Viral hepatitis is ‘deadly but overlooked,’ says ITM
Antwerp’s Institute for Tropical Medicine is leading the field in screening and treating hepatitis patients in developing countries, which has been ignored far too long, it says
Some 1.5 million people a year die from hepatitis worldwide, about one-third of them from chronic hepatitis C. Some 71 million people are infected with hepatitis C.
The problem, said researcher Anja De Weggheleire “lies in the cost and complexity of treatment,” which has meant it has gone untreated in developing countries. Her work in Cambodia has shown that screenings and new treatments can make a major difference.
“Since 2014, direct-acting antivirals have been available, which cure more people in less time,” she explained. “This well-tolerated oral treatment is a game-changer, but the big question is how to put it into practice in countries with limited resources and health infrastructure. That starts with actually finding the hepatitis patients, and as early as possible.”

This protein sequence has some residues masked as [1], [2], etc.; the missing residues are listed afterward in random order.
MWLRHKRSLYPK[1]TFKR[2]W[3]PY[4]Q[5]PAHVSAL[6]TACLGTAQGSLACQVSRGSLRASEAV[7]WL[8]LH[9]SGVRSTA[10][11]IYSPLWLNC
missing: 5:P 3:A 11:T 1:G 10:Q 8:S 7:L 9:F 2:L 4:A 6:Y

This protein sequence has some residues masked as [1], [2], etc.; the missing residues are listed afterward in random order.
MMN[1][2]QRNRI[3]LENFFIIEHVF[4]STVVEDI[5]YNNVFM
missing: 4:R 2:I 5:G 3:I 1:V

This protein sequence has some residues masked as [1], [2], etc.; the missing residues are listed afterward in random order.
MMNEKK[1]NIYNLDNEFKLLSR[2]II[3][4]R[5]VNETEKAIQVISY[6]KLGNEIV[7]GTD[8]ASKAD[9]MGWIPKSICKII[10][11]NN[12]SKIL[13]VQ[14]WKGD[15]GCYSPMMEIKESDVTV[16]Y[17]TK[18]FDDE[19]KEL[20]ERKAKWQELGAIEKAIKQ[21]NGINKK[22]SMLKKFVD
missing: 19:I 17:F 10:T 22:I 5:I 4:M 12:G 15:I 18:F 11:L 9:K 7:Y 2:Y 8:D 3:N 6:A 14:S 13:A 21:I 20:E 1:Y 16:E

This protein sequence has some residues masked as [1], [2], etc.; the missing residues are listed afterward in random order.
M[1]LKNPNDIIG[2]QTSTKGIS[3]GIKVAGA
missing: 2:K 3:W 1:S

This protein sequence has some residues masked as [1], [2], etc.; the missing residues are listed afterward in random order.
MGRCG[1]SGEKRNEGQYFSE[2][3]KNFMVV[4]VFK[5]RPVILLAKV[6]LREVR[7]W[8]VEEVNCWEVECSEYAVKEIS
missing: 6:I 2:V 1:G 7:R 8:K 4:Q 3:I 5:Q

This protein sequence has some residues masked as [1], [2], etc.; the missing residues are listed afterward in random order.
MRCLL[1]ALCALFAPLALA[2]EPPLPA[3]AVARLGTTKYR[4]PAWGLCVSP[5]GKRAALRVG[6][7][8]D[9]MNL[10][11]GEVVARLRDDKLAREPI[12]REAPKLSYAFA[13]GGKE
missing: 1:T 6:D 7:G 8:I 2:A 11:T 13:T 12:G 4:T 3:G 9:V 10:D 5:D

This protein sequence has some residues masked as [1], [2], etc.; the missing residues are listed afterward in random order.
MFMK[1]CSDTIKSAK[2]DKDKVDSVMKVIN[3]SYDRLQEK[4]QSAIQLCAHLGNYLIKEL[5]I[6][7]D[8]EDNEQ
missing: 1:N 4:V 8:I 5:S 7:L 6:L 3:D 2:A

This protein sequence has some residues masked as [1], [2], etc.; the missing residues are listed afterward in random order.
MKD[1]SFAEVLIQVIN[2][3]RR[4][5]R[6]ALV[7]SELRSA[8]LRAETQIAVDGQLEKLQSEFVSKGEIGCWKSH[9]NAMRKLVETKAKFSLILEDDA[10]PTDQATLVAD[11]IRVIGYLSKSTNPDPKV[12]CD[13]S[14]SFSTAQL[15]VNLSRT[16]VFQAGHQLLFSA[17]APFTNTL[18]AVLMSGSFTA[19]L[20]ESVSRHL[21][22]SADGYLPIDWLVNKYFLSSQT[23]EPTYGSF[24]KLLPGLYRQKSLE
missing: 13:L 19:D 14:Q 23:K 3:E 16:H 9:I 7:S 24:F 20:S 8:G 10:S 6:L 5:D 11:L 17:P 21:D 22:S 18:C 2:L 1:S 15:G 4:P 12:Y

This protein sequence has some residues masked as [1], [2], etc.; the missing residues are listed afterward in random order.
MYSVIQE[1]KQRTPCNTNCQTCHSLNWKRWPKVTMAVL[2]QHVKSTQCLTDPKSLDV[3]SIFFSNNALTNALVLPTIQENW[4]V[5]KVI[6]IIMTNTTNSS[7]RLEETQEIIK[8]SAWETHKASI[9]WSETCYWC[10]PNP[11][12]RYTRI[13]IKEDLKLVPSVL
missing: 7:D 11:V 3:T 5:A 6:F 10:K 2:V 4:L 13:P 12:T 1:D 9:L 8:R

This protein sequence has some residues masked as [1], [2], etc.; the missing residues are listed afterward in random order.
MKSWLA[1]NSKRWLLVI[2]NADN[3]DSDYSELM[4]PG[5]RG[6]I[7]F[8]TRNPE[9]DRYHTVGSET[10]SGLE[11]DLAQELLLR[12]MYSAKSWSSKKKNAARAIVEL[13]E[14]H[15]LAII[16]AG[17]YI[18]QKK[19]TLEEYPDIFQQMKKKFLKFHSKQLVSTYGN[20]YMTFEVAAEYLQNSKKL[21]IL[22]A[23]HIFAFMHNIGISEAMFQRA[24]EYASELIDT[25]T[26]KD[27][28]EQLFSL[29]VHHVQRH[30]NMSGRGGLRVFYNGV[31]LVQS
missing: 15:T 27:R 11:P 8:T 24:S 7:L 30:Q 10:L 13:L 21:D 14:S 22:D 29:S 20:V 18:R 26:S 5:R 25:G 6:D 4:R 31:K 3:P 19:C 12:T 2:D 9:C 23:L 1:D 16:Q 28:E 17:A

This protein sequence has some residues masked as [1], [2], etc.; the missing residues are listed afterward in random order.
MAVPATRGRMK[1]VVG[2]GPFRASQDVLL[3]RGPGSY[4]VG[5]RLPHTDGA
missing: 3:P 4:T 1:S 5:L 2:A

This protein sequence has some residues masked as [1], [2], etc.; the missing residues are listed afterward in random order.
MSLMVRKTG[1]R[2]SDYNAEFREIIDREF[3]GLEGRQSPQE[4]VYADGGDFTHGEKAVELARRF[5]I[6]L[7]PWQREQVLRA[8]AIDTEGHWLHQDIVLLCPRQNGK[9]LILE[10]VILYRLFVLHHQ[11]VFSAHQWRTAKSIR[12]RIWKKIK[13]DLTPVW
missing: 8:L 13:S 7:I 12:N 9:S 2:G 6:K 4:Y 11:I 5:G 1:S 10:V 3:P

ITM has teamed up with the Sihanouk Hospital Center of Hope in Phnom Penh, where more than 3,000 HIV patients were screened for hepatitis C. More than 100 were found to be infected – mostly people over 50, with diabetes or with a family history of liver disease.
The team will now move on to evaluate the antivirals. “We hope that this project will contribute to generating awareness and action, as well as providing the tools for clinicians to make diagnoses and get patients on treatment,” De Weggheleire said. “Most hepatitis C patients live in low- and middle-income countries; that is where we need to make detection and treatment work.”
Photo: A member of the staff of the Phnom Penh clinic takes a family history from a patient
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